the publicly owned broadcaster, Eesti Rahvusringhaaling (ERR), operates 2 TV channels and 5 radio networks; growing number of private commercial radio stations broadcasting nationally, regionally, and locally; fully transitioned to digital television in 2010; national private TV channels expanding service; a range of channels are aimed at Russian-speaking viewers; high penetration rate for cable TV services with more than half of Estonian households connected (2008)
    AM 0, FM 34, shortwave 0 (2009)
    15 (2008)
    .ee
    865,494 (2012)
    971,700 (2009)
  • Transportation :: ESTONIA

  • 18 (2013)
    total: 13
    over 3,047 m: 2
    2,438 to 3,047 m: 8
    1,524 to 2,437 m: 2
    914 to 1,523 m: 1 (2013)
    total: 5
    1,524 to 2,437 m: 1
    914 to 1,523 m: 1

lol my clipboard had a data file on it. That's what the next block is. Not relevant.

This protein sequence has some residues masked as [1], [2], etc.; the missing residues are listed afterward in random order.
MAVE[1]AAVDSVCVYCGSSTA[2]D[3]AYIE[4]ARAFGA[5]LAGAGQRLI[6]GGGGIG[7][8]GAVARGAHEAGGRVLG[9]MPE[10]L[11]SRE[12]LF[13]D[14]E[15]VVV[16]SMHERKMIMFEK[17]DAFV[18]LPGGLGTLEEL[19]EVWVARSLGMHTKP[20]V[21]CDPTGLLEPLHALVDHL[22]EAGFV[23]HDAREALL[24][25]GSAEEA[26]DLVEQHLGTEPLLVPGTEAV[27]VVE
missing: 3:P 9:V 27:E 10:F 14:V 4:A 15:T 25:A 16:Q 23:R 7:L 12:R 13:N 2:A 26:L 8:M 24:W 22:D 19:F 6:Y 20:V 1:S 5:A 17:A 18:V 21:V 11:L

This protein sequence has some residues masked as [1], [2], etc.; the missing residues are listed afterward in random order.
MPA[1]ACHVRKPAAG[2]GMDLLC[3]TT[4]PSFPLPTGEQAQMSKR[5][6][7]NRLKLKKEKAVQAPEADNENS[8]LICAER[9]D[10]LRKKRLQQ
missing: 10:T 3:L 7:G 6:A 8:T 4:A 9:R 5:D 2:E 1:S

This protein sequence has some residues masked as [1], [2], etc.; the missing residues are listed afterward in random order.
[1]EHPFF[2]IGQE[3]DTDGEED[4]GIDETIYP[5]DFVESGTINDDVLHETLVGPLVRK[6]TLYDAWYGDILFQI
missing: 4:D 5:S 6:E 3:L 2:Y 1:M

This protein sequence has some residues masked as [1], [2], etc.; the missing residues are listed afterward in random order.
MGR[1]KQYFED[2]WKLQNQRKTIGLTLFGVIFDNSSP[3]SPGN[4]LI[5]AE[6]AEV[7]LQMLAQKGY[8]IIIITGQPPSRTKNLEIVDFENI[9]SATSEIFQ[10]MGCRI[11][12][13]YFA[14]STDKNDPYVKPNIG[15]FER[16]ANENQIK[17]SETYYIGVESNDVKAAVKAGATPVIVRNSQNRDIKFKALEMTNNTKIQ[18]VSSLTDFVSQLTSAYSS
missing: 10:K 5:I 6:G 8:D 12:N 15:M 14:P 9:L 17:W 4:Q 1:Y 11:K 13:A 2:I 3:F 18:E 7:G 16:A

under 914 m:
    3 (2013)
    1 (2012)
    gas 868 km (2013)
    total: 1,196 km
    broad gauge: 1,196 km 1.520-m and 1.524-m gauge (133 km electrified) (2011)
    total: 58,412 km (includes urban roads)
    paved: 10,427 km (includes 115 km of expressways)
    unpaved: 47,985 km (2011)
    335 km (320 km are navigable year round) (2011)
    total: 25
    by type: cargo 4, chemical tanker 1, passenger/cargo 18, petroleum tanker 2
    foreign-owned: 3 (Germany 1, Norway 2)
    registered in other countries: 63 (Antigua and Barbuda 10, Belize 1, Cambodia 1, Canada 1, Cook Islands 1, Cyprus 6, Dominica 6, Finland 2, Latvia 3, Malta 16, Russia 1, Saint Vincent and the Grenadines 8, Sierra Leone 2, Sweden 3, Venezuela 1, unknown 1) (2010)
    major seaport(s): Kuivastu, Kunda, Muuga, Parnu Reid, Sillamae, Tallinn
  • Military :: ESTONIA

  • Estonian Defense Forces (Eesti Kaitsevagi): Land Force (Maavagi), Navy (Merevagi), Air Force (Ohuvagi), Defense League (Kaitseliit) (2012)
    18-27 for compulsory military or governmental service, conscript service requirement 8-11 months depending on education; NCOs, reserve officers, and specialists serve 11 months (2013)
    males age 16-49: 291,801
    females age 16-49: 302,696 (2010 est.)
    males age 16-49: 210,854
    females age 16-49: 251,185 (2010 est.)
    male: 6,668
    female: 6,309 (2010 est.)
    2% of GDP (2013)
    1.92% of GDP (2012)
    1.69% of GDP (2011)